We at the Steve Trautman Company have long asserted that while traditional job shadowing has been a common practice for transferring skills from the knowledgeable employee to a new hire, there are inherent flaws with relying on this method to replicate your top talent:
- Job shadowing is vague. How does the employee know what he is supposed to learn?
- Job shadowing requires no accountability. How does a manager track if the new employee is coming up to speed fast enough?
- Job shadowing provides no metrics. How do you measure how and what the employee has learned?
Job shadowing provides a “let’s hope for the best” scenario, as one of our clients had long experienced. A global online game developer, they wanted to transfer the maintenance and care of one of their most popular games to an offshore team so that their U.S. counterparts could focus on new game development. The traditional method of training offshore employees was to invite them to the U.S. to job shadow for two to four months. When the apprentices think that they are ready, they go back to India and start doing their work.
The Steve Trautman Company was invited to come in and run a pilot to demonstrate how knowledge transfer could accomplish this goal with greater speed, clarity, accountability, and effectiveness. Before we arrived we asked the sponsors of the pilot to help pick an expert and apprentice pair that would be willing to do a real-time knowledge transfer demo while we were at their offices for the kickoff. The knowledge silo they chose was “Game Creative Direction.”
For demonstration purposes, the U.S. Creative Director would serve as the expert, and an offshore team member from India was the chosen apprentice. We booked a 90-minute meeting directly following the team kick-off meeting and invited all kick off attendees and the folks from training to attend.
Steve joined the U.S. expert and the offshore apprentice at the end of a long conference table. Steve was typing in real time and his machine was displayed on the screen for everyone to see. Since this was a demo, Steve worked with the expert to capture 8 skills and filled out a short Skill Development Plan (SDP). He then asked the apprentice to choose one of the 8 skills to learn right then. The apprentice had been coming trying to learn his new job for a couple of months and he picked a skill that he hadn’t been able to master so far. He chose: “Read, analyze and follow-up on readouts.” (Readouts show the data that tracks user behaviors and the guides the technical operation of the game.) On the surface, this just looked like reading a report, but in reality it meant the difference between whether the game would continue to be fun and interesting enough to encourage ongoing play – the direct source of revenue for the franchise.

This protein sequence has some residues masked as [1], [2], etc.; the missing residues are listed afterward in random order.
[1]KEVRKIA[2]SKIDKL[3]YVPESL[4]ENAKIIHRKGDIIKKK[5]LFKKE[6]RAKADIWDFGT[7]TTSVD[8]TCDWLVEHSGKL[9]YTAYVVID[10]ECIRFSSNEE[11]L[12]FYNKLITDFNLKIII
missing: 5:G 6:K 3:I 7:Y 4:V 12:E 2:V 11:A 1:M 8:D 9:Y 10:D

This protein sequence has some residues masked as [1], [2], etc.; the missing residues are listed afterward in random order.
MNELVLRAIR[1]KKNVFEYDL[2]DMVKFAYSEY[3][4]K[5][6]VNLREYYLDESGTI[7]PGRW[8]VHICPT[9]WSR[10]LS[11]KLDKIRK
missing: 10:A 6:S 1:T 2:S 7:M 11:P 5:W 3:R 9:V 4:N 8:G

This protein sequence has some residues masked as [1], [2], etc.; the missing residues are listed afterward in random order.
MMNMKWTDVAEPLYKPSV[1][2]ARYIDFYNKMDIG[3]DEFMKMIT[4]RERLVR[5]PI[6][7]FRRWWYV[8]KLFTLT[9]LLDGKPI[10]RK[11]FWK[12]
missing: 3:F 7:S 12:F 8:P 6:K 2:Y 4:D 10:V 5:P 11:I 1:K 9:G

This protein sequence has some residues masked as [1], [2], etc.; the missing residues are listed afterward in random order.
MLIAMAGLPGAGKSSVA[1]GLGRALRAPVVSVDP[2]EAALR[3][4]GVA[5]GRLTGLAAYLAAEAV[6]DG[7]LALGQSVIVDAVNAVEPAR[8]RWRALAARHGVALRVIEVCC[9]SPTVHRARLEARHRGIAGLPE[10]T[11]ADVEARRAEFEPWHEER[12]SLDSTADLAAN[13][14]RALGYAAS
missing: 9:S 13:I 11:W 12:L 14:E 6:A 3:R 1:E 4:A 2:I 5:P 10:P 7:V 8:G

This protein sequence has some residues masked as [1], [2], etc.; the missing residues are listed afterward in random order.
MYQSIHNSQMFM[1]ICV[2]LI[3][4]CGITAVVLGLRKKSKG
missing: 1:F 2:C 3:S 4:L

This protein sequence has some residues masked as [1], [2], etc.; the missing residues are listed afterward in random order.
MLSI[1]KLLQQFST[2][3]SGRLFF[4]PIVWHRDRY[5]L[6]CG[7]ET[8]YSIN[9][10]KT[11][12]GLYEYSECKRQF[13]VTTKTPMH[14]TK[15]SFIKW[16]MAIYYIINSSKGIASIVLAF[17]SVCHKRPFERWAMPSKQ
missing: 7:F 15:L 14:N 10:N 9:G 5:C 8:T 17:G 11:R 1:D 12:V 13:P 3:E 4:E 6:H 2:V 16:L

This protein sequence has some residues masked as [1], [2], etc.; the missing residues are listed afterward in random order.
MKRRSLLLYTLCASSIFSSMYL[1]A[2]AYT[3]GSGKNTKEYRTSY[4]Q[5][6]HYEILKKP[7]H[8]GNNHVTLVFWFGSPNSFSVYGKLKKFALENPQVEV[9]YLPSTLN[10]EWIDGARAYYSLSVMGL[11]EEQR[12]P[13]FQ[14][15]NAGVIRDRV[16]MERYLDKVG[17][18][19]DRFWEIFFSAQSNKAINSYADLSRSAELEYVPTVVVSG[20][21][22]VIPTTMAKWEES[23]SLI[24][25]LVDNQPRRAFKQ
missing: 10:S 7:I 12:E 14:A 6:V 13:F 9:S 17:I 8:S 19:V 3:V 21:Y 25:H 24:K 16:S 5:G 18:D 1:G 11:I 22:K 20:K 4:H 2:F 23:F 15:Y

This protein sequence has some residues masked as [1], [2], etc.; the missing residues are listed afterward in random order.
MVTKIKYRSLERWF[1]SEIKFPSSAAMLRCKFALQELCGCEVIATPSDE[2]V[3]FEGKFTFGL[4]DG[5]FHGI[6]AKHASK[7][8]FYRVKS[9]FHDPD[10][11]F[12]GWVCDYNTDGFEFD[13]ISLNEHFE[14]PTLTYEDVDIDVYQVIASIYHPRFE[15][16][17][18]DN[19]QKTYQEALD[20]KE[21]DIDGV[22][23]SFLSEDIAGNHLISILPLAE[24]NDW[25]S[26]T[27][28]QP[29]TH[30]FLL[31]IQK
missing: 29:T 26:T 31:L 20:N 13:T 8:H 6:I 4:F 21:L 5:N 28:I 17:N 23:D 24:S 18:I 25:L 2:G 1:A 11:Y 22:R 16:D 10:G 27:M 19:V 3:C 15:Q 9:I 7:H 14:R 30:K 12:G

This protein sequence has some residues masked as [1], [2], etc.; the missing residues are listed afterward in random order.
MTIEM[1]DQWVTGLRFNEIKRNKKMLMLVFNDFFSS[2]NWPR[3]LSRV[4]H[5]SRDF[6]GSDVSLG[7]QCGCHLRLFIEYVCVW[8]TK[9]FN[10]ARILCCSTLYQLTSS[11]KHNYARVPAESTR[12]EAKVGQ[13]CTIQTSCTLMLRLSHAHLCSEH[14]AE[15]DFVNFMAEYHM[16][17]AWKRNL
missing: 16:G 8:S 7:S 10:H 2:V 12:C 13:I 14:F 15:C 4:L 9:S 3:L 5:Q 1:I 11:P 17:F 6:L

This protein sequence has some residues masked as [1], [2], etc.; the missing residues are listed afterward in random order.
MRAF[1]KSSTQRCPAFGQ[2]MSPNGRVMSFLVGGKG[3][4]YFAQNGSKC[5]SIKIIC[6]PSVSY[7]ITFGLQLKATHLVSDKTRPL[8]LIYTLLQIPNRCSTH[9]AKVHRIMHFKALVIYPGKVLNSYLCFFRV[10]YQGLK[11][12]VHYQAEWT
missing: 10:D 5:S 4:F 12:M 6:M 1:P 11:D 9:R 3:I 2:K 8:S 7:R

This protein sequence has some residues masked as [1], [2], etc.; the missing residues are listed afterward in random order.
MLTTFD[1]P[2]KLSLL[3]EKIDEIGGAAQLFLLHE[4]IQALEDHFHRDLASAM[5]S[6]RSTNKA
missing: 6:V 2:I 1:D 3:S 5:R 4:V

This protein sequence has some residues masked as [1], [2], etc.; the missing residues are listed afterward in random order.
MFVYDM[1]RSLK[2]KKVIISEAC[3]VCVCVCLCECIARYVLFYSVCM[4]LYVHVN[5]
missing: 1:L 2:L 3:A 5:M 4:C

At this point, Steve rapidly went back and forth from the expert to the apprentice to talk about what expert looks for when working with the daily readouts. He asked the expert to describe what he does and the apprentice to paraphrase. Even though he had been learning the topic for two months and his expert was explaining the concepts to him real-time, the apprentice consistently misstated the goal of analyzing readouts. By asking for a paraphrase, Steve was proving that knowledge was NOT being transferred. And, he was also helping the expert to figure out why:
Steve: Is he interpreting the information correctly?
Expert: No, he needs to take a higher view. He is so focused on his current job, looking for errors and “red zone” issues in the readouts; he’s having a hard time understanding that instead of just solving problems and putting out fires in the game, you need to look for long-term trends and interests of the user overall in order to improve the game over time.
At that point, the apprentice had a revelation about what his new position as Creative Director was going to be. He was no longer focusing on individual features and their success, he was now tasked with creative oversight of the whole game. He had to stop thinking from the perspective of his old job and come at the work in a bigger way. Once he had this epiphany, he was able to listen differently the next time the expert explained the work and his paraphrase (what we call “passing the test”) was spot on.
The room was kind of electric and after the session, the managers and apprentices that were in the room were backslapping and talking about how amazing the session was. There was actually applause from the observers when the meeting ended.
Ten minutes later, Steve and I were in the employee kitchen area near the team workspace. The apprentice was loudly talking with a group of fellow offshore colleagues, came over and high-fived Steve, saying that while he had been a skeptic about this process, now he was 100% onboard. Culturally, the off shore team is pretty quiet and reserved, but they were animated and excited by the prospect of actually effectively learning the things they had come to the U.S. to learn.
Summary: Highly technical professionals, perhaps even more so than their business management counterparts, truly appreciate the structure that 3-Step Knowledge Transfer provides. They are able to learn the required skills of new job role quickly, clearly and measurably, with ultimately less stress during the process.